⚙ Settings: At the top of the settings menu, there is a clear CTA for users to sign in, sign up, or upgrade to a TuneIn Premium account. Users can also toggle with features such as notifications, auto download, and auto restart of content.
❓ Help Center: Clicking on “Need Help?” on the drop-down menu automatically redirects you to the TuneIn online help center. Here, users can manually search TuneIn’s database for relevant support, or scroll through a list of common FAQs such as “how do I edit my profile information” or “what’s the difference between TuneIn and TuneIn pro?”
It is a thoughtful touch on TuneIn’s part to make support accessible right from app rather than sending users on a wild goose chase elsewhere.
One Way to Improve
There are a number of locations throughout the TuneIn app where new users can opt into a Premium account, but only two locations where users can sign-in or sign up — the Favorites page and the Settings page.
To save users a few clicks, TuneIn could add several more touchpoints for these actions. Logical places for a sign-in and sign up CTA would be towards the top of the main drop-down menu, or on a screen that is displayed immediately upon opening the app.
Additionally, while providing easy access to the TuneIn help center is smart, an interactive introduction of key app features during the onboarding flow may also be helpful for new users.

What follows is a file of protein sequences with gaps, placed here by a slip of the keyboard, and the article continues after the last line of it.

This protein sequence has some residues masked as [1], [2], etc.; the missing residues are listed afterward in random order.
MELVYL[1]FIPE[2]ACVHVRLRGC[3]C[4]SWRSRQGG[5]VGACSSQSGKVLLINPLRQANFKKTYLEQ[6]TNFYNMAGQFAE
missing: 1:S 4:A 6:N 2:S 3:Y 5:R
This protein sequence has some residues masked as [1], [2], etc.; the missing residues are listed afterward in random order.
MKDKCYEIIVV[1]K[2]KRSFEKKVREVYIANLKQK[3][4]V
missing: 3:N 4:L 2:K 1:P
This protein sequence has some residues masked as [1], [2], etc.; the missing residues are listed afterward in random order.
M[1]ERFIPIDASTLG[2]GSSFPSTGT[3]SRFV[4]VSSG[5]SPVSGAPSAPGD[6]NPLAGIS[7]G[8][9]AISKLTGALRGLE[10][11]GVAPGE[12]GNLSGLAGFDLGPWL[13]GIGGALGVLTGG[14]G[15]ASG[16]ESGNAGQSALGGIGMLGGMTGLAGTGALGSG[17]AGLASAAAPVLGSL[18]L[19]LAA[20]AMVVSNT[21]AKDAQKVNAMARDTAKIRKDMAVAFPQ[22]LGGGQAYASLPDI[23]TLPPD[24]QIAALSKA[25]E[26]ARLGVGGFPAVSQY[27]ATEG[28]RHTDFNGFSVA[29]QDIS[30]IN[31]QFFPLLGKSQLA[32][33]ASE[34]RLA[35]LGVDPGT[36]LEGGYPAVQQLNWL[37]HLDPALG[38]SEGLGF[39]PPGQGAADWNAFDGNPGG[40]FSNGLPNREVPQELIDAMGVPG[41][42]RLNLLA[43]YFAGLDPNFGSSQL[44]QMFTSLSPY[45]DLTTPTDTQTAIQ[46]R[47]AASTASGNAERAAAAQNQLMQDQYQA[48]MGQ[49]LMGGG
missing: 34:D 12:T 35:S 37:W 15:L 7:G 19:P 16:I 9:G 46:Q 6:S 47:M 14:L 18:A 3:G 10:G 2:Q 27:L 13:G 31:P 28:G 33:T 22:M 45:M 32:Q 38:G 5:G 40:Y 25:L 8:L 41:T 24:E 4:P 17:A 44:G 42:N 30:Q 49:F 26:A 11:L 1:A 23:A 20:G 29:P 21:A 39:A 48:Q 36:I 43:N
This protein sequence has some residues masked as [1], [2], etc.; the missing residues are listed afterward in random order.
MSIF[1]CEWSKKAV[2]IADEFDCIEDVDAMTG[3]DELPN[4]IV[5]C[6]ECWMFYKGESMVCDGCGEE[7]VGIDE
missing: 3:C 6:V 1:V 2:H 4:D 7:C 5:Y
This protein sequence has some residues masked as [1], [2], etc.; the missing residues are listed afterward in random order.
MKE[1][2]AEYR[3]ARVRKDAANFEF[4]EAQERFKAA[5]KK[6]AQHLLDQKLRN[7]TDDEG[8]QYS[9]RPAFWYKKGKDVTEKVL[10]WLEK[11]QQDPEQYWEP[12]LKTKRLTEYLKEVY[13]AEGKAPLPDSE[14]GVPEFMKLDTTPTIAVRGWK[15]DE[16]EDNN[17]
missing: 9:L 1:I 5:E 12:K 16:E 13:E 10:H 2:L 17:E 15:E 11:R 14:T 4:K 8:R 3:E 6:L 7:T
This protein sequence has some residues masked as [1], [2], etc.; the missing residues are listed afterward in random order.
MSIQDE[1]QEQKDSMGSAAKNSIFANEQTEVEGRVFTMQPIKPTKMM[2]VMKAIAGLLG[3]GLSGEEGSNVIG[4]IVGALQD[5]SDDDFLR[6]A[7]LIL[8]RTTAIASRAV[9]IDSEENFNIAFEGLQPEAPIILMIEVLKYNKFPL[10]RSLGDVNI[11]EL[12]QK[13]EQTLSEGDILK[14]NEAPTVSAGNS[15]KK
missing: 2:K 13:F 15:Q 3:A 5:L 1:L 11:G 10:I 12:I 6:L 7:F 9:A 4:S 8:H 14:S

The Trulia app does a great job of educating new users as they go. Throughout the first-time user experience, moving pop-ups within the app highlight the app’s core functionalities.
TuneIn may benefit from a similar approach. Currently, there is no tutorial whatsoever — you simply have to explore the app and learn on your own.
As always, A/B testing each addition prior to launch can ensure that new users are positively impacted, and that existing users aren’t getting annoyed. A full assessment of the campaign across KPIs can also inform TuneIn of any tradeoffs that may be involved.
Listening to Stations
What TuneIn Does Well